NPJ Book Review: Wartime by Paul Russell

Wartime, Understanding and Behavior in the Second World War  by Paul Fussell (1989)

From a historical vantage point this may be one of the most illuminating books on WWII and war in general. Fussell, is an eminent historian and was an army lieutenant in WWII.

The author begins by stating: “This book is about the psychological and emotional culture of Americans and Britons during the Second World War. It is about the rationalizations and euphemisms people needed to deal with an unacceptable actuality from 1939 to 1945.”  The author goes on to state how the war was romanticized and sanitized “beyond recognition…by the sentimental, the loony patriotic, the ignorant and the bloodthirsty.”

The reality of war was another matter, soldiers drinking to overcome fear, defecating and pissing in their pants, searching for an arm that was blown off, crying and screaming in the night with eyes blinded, spitting up blood while bleeding to death, masturbating before others as they know they will die the next day, letters from soldiers in concentration camps with their tongues cut out, blunders from commanding officers costing needless lives….the sickening propaganda on all sides of the war as soldiers died for a cause ultimately other than their own. The soldier read the bible and poetry and sang songs  to stave off what seemed as the inevitable end of their life. Hope is abandoned if you are on the front line. Still the propaganda machine rolls on.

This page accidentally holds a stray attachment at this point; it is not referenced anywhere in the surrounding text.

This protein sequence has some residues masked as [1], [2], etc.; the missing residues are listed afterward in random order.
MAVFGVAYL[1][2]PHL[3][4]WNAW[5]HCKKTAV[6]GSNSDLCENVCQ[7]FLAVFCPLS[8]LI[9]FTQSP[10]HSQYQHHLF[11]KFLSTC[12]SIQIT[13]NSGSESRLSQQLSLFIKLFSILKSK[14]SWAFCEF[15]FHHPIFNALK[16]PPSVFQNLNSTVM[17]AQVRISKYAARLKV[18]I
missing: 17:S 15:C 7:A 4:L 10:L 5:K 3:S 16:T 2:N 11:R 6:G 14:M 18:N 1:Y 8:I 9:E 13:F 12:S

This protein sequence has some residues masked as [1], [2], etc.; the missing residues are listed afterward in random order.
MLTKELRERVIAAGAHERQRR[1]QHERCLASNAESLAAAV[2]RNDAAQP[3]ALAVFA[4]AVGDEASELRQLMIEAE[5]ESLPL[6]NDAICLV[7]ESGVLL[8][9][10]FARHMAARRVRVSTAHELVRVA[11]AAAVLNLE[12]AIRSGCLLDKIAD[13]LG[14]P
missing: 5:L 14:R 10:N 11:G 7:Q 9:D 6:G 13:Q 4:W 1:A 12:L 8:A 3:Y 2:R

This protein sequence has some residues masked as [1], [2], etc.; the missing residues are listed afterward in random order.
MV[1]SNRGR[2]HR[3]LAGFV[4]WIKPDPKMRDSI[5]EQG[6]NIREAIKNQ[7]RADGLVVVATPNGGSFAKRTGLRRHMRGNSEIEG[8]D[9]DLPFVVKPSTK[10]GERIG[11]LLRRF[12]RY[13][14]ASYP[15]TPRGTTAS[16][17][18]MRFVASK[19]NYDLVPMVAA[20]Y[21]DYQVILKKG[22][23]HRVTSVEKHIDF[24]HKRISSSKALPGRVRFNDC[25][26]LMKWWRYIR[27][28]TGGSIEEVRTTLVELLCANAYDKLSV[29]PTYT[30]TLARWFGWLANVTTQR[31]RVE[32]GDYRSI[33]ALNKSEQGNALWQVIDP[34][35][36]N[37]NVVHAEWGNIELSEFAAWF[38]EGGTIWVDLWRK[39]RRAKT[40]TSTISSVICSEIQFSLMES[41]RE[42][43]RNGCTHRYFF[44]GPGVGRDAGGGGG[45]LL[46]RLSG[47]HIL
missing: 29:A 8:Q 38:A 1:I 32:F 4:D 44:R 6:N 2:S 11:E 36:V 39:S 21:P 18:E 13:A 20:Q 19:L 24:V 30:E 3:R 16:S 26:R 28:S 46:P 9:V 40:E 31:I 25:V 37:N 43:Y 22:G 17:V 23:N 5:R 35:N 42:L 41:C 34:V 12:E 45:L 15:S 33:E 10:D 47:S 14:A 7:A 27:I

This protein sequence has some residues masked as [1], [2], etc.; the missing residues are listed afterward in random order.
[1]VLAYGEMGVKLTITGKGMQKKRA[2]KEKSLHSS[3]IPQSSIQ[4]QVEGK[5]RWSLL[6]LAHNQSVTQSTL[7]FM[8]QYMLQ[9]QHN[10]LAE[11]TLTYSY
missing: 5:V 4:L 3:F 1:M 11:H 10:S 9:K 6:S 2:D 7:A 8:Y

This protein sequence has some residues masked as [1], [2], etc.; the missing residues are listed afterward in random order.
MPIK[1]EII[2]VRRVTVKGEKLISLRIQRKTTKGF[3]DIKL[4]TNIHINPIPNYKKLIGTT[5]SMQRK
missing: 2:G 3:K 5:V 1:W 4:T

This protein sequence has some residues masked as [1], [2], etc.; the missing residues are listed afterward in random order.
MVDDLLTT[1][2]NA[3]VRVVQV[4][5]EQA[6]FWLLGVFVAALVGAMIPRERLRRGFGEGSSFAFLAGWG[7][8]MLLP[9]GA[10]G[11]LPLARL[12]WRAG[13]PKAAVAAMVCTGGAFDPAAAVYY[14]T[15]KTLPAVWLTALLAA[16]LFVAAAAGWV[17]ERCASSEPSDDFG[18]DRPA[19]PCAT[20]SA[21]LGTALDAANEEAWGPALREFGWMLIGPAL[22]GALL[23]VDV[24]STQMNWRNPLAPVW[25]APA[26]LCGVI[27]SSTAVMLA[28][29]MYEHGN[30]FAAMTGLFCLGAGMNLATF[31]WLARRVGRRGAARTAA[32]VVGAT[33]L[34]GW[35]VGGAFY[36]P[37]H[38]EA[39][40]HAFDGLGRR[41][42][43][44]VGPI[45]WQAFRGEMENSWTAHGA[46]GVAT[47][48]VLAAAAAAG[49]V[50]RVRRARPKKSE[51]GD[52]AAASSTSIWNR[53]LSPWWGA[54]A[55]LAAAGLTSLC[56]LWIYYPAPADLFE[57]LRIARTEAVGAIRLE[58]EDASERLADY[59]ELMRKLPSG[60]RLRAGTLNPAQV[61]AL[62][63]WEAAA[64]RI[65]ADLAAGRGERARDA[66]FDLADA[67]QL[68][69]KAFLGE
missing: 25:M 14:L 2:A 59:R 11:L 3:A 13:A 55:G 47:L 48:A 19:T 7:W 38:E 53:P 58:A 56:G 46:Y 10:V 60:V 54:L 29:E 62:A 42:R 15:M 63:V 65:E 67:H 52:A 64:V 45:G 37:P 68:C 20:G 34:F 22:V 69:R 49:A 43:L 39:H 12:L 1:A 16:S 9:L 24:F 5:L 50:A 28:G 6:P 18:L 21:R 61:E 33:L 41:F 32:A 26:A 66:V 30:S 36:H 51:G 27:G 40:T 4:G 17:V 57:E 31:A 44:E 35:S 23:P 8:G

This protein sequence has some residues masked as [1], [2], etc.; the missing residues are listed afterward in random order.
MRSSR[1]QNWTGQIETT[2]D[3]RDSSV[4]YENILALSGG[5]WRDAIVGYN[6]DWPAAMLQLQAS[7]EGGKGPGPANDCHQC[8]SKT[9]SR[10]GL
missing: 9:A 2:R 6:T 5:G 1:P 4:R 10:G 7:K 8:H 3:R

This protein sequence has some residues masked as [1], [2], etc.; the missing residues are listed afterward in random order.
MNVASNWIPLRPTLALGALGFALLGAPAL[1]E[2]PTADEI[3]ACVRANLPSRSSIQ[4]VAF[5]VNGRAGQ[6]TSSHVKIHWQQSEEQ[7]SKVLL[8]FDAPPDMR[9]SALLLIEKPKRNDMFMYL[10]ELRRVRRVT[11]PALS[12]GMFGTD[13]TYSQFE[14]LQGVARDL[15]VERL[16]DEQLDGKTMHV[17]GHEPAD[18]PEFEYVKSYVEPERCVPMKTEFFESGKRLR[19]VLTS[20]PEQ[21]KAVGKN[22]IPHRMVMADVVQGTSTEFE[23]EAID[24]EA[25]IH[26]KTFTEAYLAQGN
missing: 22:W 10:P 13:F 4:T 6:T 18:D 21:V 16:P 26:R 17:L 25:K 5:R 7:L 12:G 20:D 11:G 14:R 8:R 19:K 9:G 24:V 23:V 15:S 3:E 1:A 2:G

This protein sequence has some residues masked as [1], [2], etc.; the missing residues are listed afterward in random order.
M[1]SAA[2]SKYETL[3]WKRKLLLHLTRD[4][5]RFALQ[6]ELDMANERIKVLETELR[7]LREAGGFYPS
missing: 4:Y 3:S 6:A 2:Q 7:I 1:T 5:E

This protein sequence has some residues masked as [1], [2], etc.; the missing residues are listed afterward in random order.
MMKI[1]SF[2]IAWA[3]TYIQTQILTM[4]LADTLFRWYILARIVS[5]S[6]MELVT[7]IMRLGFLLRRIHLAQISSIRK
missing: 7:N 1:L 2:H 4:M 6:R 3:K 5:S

Coherence and meaning is lost in the heat of battle. Survival is the only goal…just to make it through another day with getting you head blown off. Death was not noble as if you were receiving a bullet in the heart…rather, most likely the bullet was aimed for your testicles.

To quote Norman Mailer: “you use the word shit so you can use the word noble, and you refuse to ignore the stupidity and barbarism and ignobility and poltroonery and filth of the real war so that it can flash out a bright signal in a dark time.”

The men who actually fought in World War II other than those who were part of the supply chain, knew first hand of the madness and the countless number of people dead in collateral damage. The ugly, utter cruelty of war gets lost in a number. a phrase, a quote while the annihilation of the spirit envelops the soldier in battle when face to face with the declared enemy.